Calling Foul: Ravitch is Wrong About MacArthur

This is a bit ironic.

This morning, Diane Ravitch reblogged a post I’d written about an exceptionally good piece on the influence of billionaires in public schools.

Ravitch included the following commentary:

“Blow the whistle. Call foul.  Speak up.  Now.”

Well, now I have to call foul on one of Diane’s posts.


Yesterday, Ravitch disclosed that she was one of the judges for the MacArthur Foundation’s “100&Change” grant competition.

“This is what real philanthropy looks like,” she said of the competition.

But it isn’t.

The MacArthur Foundation, which is up to its ears in next-gen education reform – promoting and investing in concepts like “personalized learning,” digital badging, and digital, behaviorist-based interventions – is among many foundations planting seeds to sprout the Social Impact Bond (SIB’s, also known as Pay for Success) market.

In a nutshell, SIB’s are a way for private investors to profit from public programs. They provide upfront capital to start a program, and if the program meets a set of agreed-upon success metrics, investors get repaid with interest.

It’s an “innovative financial model” still in its infancy, but foundations like MacArthur are busy laying the groundwork for it to take off.

MacArthur is a member and financier of the Global Impact Investing Network, which is building a massive catalogue of “performance metrics” that can be used to determine the risk of social investments.

It’s one of the major reasons that social institutions like public schools and public health programs are now being pillaged for data at every turn – and why everything we do must be “measurable.”

MacArthur is also a prime driver of the datafication and digitalization of public education, supporting – along with the Gates Foundation – organizations likes IMS Global and Mozilla, as they work to develop standardized, digital credentialing systems.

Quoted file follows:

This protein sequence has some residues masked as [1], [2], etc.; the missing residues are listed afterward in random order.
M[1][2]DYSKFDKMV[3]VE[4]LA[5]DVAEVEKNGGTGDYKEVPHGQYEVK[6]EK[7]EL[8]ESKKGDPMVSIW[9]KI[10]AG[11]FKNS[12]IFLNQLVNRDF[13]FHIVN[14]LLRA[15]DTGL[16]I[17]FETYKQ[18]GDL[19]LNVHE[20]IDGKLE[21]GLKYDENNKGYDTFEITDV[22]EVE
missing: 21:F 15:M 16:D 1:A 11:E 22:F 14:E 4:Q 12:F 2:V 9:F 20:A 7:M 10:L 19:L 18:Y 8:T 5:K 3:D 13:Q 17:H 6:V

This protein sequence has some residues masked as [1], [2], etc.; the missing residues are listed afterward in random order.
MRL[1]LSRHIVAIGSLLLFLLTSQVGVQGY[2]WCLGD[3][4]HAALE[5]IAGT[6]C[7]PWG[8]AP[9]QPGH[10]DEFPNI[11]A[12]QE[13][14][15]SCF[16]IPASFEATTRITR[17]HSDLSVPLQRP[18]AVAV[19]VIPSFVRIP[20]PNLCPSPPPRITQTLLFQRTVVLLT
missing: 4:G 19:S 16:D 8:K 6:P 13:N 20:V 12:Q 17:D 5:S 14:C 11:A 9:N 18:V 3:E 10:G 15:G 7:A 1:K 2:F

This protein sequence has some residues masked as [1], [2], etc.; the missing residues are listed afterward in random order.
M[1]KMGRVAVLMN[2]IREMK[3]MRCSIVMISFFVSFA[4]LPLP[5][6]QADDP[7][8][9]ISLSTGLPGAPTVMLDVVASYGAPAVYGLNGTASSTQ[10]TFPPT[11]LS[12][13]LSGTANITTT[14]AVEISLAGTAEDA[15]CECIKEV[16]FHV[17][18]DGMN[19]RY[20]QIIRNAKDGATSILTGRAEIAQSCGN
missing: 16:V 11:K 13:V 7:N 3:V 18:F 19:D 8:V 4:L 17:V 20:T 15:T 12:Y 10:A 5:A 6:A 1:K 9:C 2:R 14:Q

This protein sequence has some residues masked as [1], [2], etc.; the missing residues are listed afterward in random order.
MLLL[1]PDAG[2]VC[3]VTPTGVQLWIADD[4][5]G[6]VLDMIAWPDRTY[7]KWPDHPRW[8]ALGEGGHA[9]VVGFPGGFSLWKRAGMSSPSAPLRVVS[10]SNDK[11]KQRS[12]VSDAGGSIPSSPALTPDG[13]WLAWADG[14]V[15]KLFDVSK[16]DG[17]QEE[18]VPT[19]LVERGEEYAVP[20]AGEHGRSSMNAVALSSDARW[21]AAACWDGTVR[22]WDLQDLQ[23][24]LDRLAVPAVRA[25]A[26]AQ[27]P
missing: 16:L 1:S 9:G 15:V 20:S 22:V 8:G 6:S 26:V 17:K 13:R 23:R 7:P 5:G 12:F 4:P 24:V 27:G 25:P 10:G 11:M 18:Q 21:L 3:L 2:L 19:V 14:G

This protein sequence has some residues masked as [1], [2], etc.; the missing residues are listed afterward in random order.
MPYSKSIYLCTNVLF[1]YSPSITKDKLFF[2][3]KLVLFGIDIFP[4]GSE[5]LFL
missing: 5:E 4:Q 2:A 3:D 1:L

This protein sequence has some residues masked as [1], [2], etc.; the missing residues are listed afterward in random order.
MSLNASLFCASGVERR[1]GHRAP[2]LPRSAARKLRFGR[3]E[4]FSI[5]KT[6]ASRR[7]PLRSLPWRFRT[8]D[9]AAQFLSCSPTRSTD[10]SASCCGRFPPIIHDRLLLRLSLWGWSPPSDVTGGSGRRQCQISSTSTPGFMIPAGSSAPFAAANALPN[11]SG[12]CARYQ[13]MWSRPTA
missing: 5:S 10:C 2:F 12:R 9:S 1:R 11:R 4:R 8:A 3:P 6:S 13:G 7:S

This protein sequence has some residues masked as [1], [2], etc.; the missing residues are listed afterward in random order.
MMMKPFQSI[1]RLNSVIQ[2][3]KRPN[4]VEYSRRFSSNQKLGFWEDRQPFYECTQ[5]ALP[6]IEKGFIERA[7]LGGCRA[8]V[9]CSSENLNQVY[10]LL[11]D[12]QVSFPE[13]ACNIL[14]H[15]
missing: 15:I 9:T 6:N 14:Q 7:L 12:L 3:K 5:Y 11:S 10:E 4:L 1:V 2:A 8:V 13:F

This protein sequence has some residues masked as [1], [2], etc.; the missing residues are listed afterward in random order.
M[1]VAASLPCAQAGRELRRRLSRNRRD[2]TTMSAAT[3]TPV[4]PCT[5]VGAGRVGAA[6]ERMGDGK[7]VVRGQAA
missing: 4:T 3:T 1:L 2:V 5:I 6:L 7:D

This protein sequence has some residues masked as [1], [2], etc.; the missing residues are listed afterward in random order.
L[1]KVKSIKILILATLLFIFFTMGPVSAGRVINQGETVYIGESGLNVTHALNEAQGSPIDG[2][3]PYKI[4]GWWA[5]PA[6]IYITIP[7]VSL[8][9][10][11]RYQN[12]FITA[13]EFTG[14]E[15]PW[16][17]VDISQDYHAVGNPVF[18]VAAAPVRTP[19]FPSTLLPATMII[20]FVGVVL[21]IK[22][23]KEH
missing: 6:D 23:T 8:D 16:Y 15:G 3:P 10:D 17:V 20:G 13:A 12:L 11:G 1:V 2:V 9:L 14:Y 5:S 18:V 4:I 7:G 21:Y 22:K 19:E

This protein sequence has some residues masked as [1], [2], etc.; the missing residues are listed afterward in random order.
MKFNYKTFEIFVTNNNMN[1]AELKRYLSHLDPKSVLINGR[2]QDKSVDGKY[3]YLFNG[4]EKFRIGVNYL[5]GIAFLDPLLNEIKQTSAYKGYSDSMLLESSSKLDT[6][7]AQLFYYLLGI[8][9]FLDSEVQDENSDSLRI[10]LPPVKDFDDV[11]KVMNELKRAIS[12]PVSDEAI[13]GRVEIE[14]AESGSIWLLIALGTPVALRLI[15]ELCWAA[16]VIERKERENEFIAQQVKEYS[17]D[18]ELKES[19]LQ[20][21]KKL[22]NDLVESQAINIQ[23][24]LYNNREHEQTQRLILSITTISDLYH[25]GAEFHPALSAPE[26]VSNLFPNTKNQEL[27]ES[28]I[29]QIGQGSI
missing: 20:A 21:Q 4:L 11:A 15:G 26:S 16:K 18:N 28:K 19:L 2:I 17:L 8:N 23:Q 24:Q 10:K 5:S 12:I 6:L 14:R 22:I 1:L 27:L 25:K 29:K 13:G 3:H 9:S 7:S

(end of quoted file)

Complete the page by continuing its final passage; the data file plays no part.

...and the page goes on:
At least one of MacArthur’s 100&Change finalists is exactly the type of behaviorist-based intervention that allows for the quick and easy data collection that investors are looking for: a collaborative between Sesame Street Workshop and the U.K.’s “Behavioural Insights Team” (better known as the “Nudge Unit” ) that plans to bring “cost-effective strategies, including digital platforms” to help Syrian refugee children develop “social-emotional” skills.

And if that alone doesn’t cause you to raise an eyebrow, I don’t know what will.

Now, I won’t speculate on Diane’s motivation for linking up with MacArthur.

Maybe she will explain?

But, a foul is a foul, and I’m blowing the whistle.



Author: Emily Talmage

My name is Emily Talmage and I teach fourth grade at Montello Elementary School in Lewiston, Maine. In addition to teaching in Lewiston, I have also taught special education and general education in New York City, including one year at a “high-performing” charter school in Brooklyn. I also have two master’s degrees; one in Urban Education from Mercy College, and another in Developmental Psychology from Teachers College, Columbia University. I have also worked as a research analyst and assistant at the National Center for Children and Families at Columbia and Oldham Innovative Research in Portland.

23 thoughts on “Calling Foul: Ravitch is Wrong About MacArthur”

  1. How sad that with all these people trying to profit by stealing education tax dollars and destroying public education that you found it necessary to attack Diane Ravitch. It is not just sad it is stupid.